Monday, 19 July 2010

Transition Book Week

Summer is here!  The sun is shining, the holidays are coming, and whatever we've got lined up for the (hopefully) hot days ahead, here on the blog, we're all thinking about that favourite subject of the glossy magazines and sunday supplements - the ideal holiday read!

This week on the blog, we have a hand-picked selection of hot summer books - do let us know via the comments box if you've enjoyed any of the books we've chosen, or if you've got a favourite of your own you'd like to share.

I'll start our book week with three of my contenders.

I'm a restless reader and need to have a few books on the go at any one time - possibly because my children rarely let me have very long to really get into any single book.  But later in the summer we'll be going to Ireland to see the family and there will be enough aunts, uncles and cousins around to entertain the kids and I'm hoping to finish Molly Scott Cato's challenging Green Economics.  If that sounds like an unlikely holiday read, you have to remember that I'm a bit of a fact-geek and this will be ideal for me, especially in the first few days of the holiday when I haven't yet fully wound down from work.  I described the book as "challenging", not because it's difficult or academic - far from it - but because I'm hoping that she will convince me that a different kind of economics can and does exist.  If she does, I'll come back fired up and ready for action!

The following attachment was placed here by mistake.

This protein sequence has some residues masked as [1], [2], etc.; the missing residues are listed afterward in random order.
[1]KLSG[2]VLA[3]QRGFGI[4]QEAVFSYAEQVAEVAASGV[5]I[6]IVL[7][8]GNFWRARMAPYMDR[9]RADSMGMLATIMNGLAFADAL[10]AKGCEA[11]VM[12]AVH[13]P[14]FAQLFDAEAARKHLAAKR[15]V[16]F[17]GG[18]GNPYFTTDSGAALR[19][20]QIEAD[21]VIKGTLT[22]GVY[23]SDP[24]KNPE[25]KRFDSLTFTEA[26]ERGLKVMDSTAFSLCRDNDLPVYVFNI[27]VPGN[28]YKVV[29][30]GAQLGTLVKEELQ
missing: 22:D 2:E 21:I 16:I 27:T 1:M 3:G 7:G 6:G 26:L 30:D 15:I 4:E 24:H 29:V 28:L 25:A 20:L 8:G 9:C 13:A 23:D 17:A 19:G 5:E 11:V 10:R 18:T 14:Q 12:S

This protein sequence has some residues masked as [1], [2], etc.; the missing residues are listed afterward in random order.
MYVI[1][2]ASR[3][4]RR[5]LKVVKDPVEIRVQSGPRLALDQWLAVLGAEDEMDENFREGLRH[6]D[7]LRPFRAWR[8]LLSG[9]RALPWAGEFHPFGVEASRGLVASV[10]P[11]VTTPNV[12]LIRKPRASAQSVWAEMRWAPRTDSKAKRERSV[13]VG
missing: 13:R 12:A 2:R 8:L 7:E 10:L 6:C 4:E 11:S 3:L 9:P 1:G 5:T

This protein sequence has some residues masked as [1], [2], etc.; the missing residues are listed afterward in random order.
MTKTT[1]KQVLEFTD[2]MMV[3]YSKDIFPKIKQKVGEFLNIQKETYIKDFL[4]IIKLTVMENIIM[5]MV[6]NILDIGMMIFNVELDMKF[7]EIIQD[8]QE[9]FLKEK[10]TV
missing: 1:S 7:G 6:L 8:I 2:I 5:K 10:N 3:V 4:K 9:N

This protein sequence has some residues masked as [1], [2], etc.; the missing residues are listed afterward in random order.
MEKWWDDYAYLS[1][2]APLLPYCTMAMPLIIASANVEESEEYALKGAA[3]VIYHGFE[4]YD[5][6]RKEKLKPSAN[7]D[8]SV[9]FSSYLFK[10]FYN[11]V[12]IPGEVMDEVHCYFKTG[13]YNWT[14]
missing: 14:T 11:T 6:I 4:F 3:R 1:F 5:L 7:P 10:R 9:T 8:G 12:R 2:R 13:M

I'm also taking Mark Thomas' Belching out the Devil: Global Adventures with Coca-Cola, just the kind of funny-angry polemical ranting I really love.  The way of life we take for granted is often built on a kind of fairy tale, where everything we do is without consequence and we can do what we like for ever.  Scratch under the surface, and the truth behind what we take for granted can really shock us.  It's books like this that really shake us out of our complacency, and will probably be full of good stories for winning arguments too!

After a week on the west coast of Ireland though, I'll be totally chilled out, and that's when I'll be bringing out Seamus Heaney's Death of a Naturalist, or more specifically his poem "Lovers on Aran".  We were married in a tiny church in the wild Burren landscape of County Clare, one of the most beautiful places in the world.  This poem was read instead of a more traditional scripture reading, and as the title suggests is both about the geography of landscape and of human emotion.  Sometimes a book and a place together make up more than the sum of the parts, and for me, this is one such alignment.

So that's me packed and ready.  Now, where's that suncream gone...

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